In harmony with this thought our Lord at the time of this parable was not only in process of laying down his life, dying daily, hourly, but also engaged in attracting to himself an elect class who would be suitable for his Bride, his Kingdom, his Church.

It was some of this Kingdom class, this elect class, that had come around him and asked the interpretation of the parable. He declared that it was his wish, his desire, to make the matter clear, very plain, to these; that it really belonged to them to know, because they were in the condition of heart that would be profited by the knowledge—because the knowledge thus imparted would be essential to their development, to their strengthening, to their guidance, to their preparation for the Kingdom—"To you it is given to know the mystery of the Kingdom." Nearly all of our Lord's parables related to the Kingdom, and all of them therefore are to be understood by the Kingdom class, the elect, the consecrated. All of this class should be earnestly desirous of an understanding of "every word that proceedeth out of the mouth of God." Their earnestness in desiring will be part of the evidence that they belong to this class, that it is proper for them to know. It is to their advantage that it should be hidden, so that they may seek and find, and that in seeking and finding they may have a greater blessing than if the entire matter were strewn upon the surface.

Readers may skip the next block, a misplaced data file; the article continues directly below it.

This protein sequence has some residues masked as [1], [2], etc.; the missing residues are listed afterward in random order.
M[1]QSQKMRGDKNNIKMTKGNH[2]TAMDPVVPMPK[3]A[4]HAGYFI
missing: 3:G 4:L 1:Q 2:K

Our faith in the Lord and in his wonderful plan is strengthened when we find how simple his plan is, how grand, how beautiful, and yet how hidden from the world—from all except those who have the guidance of the holy Spirit and to whom it is given to know the "mystery." Some of these mysteries pertain to the present and some to the future, and the more clearly we seek the more we may find, and the more clearly we discern the stronger will be our faith and loyalty and the better will be our prospects therefore of making our calling and election sure by obedience.